Early Australian History – Part 2 – Early Housing 0



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This is the second instalment of Nan Bosler’s Early Australian History. If you would like to read up on the New Colony article, click here.


Creating shelter

photo: Pen and wash drawing of Sydney in 1796

The first European settlers found life very hard; they thought this new land harsh and strange.  The climate was so different, the animals, birds and plants were quite peculiar – some birds even laughed!  Worst of all supplies for everything were short.  The marines, who came with the convicts and the free settlers, all felt that the new land was a prison.


Some new settlers brought with them knowledge of British architecture and a great desire to build a ‘new Britain’ over the seas. However, when the first settlers arrived there were, of course, no houses at all so it was a scramble to organise any sort of shelter from whatever materials they could access.  Beyond the development of official buildings settlers had to return to fairly primitive building methods.  The majority of free settlers were not at all interested in the concept of developing a new Britain over the seas, they just wanted to survive.  They were in an unfamiliar and hostile seeming environment in which they were trying to survive and scratch out some kind of a living.  They were being assaulted frequently by merciless sun and driving rain, trees were too tough to cut properly, bugs and rot attacked cut timber, there was no lime for mortar – can you shut your eyes and imagine the stress and trauma for adults in this new colony?


At first local timbers were hard to work, they were very hard and some were seamed with gum.  Poor iron tools needed constant attention from the blacksmith and many of the timbers used warped and shrank rendering any buildings uninhabitable.  With experience it was slowly ascertained which timbers were suitable for use.


Wooden buildings in Australia have taken three main forms.  The most primitive consisted of split slabs, upended and then sunk about 60-90 cm into the ground to give stability; walls were low, to give greater resistance to the thrust of the roof and rafters.  Slab construction was a genuine innovation, taking advantage of the flat slabs that could be split from a gum log generally rotten at the heart.  The floor would generally be of earth, a real advantage when one recalls Henry Lawson’s tale of The Drover’s wife who sat up all night because a snake had crept beneath the floorboards.  Window shutters and doors swung on leather hinges, and the roof was either thatched, or more often, made of large bark sheets tied with leather thongs and held down by over purlins.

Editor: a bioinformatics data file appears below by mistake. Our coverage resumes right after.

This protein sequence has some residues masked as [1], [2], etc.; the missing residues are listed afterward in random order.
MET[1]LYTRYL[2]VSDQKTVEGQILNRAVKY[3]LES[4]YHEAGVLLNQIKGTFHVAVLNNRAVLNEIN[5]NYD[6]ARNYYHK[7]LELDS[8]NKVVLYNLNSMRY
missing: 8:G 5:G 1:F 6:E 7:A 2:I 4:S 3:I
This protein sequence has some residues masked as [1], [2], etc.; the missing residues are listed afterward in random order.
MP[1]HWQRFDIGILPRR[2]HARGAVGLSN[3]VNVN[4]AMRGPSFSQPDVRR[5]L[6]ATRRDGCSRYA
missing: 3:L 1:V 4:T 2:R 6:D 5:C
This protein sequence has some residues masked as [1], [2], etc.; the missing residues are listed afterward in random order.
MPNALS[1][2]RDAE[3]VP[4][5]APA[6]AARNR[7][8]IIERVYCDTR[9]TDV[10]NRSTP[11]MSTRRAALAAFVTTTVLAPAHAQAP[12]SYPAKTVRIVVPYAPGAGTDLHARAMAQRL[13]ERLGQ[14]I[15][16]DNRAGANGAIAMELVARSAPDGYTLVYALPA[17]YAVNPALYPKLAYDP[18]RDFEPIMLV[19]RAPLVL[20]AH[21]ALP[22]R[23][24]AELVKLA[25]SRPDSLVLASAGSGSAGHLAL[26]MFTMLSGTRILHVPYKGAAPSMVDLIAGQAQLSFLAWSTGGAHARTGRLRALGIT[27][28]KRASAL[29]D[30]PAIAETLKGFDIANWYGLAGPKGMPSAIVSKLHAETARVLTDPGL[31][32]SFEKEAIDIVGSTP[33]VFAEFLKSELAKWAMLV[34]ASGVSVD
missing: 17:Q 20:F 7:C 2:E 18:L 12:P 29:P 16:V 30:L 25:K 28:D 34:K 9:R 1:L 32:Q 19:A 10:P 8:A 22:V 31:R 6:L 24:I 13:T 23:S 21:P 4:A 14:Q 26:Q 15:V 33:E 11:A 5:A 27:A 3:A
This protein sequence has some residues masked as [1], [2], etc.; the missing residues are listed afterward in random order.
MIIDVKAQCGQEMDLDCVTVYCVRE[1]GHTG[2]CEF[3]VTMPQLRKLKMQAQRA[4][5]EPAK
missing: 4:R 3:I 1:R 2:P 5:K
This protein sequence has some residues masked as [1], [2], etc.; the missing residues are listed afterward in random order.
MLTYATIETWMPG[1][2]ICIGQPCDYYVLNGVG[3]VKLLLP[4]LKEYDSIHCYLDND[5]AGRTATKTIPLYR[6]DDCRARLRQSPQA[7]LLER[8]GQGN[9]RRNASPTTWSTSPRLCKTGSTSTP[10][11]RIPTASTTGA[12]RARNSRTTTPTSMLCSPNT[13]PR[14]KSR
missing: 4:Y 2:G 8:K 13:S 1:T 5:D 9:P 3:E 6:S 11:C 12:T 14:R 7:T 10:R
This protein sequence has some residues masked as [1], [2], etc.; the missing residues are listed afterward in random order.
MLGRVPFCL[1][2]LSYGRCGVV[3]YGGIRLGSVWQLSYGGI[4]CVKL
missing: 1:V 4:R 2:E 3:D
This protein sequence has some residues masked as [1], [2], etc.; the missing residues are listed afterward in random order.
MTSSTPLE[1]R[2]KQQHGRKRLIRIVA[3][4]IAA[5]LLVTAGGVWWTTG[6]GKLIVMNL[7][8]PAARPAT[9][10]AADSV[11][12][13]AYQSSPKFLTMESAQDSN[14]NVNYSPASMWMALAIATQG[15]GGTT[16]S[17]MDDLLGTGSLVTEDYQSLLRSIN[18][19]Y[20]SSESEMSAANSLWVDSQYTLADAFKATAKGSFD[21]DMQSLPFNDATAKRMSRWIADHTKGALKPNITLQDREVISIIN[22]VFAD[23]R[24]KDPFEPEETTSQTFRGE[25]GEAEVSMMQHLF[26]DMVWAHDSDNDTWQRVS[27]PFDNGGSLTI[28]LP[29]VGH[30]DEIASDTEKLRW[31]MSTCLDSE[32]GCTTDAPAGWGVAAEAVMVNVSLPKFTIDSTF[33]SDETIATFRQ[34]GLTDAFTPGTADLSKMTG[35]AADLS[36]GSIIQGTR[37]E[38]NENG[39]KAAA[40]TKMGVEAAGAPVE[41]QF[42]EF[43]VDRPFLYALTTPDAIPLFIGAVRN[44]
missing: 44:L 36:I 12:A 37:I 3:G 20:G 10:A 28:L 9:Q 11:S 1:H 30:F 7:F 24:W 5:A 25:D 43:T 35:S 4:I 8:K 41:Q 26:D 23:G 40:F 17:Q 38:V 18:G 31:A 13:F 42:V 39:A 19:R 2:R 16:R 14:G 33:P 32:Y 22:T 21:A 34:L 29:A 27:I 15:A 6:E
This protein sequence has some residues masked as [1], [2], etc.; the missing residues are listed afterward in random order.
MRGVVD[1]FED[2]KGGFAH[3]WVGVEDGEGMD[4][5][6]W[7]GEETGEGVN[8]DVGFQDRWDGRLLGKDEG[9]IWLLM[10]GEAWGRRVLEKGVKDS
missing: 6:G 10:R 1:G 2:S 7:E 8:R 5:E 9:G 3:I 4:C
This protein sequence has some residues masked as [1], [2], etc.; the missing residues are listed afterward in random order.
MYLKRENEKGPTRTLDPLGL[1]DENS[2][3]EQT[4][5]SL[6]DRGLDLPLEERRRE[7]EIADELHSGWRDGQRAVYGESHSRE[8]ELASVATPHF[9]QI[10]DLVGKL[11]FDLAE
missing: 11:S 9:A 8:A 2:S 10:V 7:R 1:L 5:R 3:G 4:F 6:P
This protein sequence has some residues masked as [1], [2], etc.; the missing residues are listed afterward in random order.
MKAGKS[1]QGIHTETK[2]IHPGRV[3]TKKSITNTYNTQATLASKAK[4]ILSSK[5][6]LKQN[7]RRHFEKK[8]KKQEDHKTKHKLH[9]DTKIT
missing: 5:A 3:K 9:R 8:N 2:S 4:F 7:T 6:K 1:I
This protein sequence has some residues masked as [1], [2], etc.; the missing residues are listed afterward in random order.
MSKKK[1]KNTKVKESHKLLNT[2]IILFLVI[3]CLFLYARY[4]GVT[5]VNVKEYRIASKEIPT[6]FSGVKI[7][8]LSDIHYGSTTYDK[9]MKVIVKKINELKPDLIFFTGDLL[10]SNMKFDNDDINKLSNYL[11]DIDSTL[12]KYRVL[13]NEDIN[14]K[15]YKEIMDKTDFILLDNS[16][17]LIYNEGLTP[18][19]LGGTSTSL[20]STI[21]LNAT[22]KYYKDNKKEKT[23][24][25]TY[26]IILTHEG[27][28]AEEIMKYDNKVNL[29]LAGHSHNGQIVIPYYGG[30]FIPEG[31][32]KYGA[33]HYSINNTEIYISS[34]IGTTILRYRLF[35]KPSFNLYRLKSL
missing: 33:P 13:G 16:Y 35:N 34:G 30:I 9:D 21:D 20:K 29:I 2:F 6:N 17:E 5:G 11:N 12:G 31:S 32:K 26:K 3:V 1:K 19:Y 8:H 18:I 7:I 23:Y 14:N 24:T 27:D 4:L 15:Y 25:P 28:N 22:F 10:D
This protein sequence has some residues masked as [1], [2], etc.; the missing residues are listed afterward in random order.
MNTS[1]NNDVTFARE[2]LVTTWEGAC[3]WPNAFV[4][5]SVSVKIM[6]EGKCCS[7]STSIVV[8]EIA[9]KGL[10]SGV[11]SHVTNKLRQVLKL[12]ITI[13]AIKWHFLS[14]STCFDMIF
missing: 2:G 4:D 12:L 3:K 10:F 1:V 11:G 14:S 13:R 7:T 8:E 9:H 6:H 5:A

While settlers brought with them some skills and tools for working timber, bark was a new Australian material which they found to be useful.  Once the method of stripping a large sheet of bark from a eucalyptus tree had been learned from the Aborigines, a reasonably weatherproof shelter could quickly be made. Wattle and Daub construction unites clay with a framework of light timber to make a solid wall.  A traditional building method in England it had declined in favour of more durable materials, notably brick.  This method of construction was used in the Reverend Richard Johnson’s first church in Sydney in 1793 and in Lieutenant Lord’s house in the early days of Hobart.


Pise (pisa or pisey) construction used rammed earth walls, thick for stability and highly suited to hot Australian climates because of its excellent insulting qualities.  Timber lintels were used for window and door openings and timber could be built into the walls to support shelves.  A good overhang at the eaves was needed to ward off torrential downpours.  The first reference to pise in Australia would appear to refer to its use by the Australian Agricultural Company at Port Stephens in 1820.


The use of stone

Stones were also used in construction of early houses, usually for fireplaces or chimneys but some early miners huts still exist that had walls constructed of stacked stones with timber for the roof. Early houses usually consisted of one room.  A little later when ‘kitchens’ were added they were always outside the main house.  This was because of the frequent fires that escaped the confines of the cooking fire to engulf the rest of the lean-to kitchen.  It was a lot easier to rebuild the cooking section than to rebuild the main dwelling place.


There is no need to mention bathrooms or indoor toilets – they hadn’t been though of.


While early settlers and Bushmen constructed and lived in the housing that we have been discussing, finer building materials and styles were being used in Sydney Town.  Many of you have visited Parramatta and marveled at the magnificence of our early architecture; by 1799 the middle section of the governor’s residence at Parramatta had been constructed.  Hyde Park Barracks in Macquarie Street was built in 1817.


So side-by-side, figuratively speaking, we have the wattle & daub hut and the Colonial Georgian mansion.

Nan Bosler

Nan Bosler has been heavily involved in volunteer community work for almost 60 years holding positions ranging from member to National President in a number of organisations. She has worked with and for people of all age groups and levels of ability, with particular emphasis on the needs of older people and those with a disability. She is a published author and has presented at conferences in both Australia and overseas. She revels in the fact that she is a great grandmother. Nan feels strongly that learning is a lifelong experience. She was over 50 when she first went to University and has five tertiary qualifications. Nan is the foundation president of the Australian Seniors Computer Clubs Association and seeks to empower older people by helping them use modern technology.

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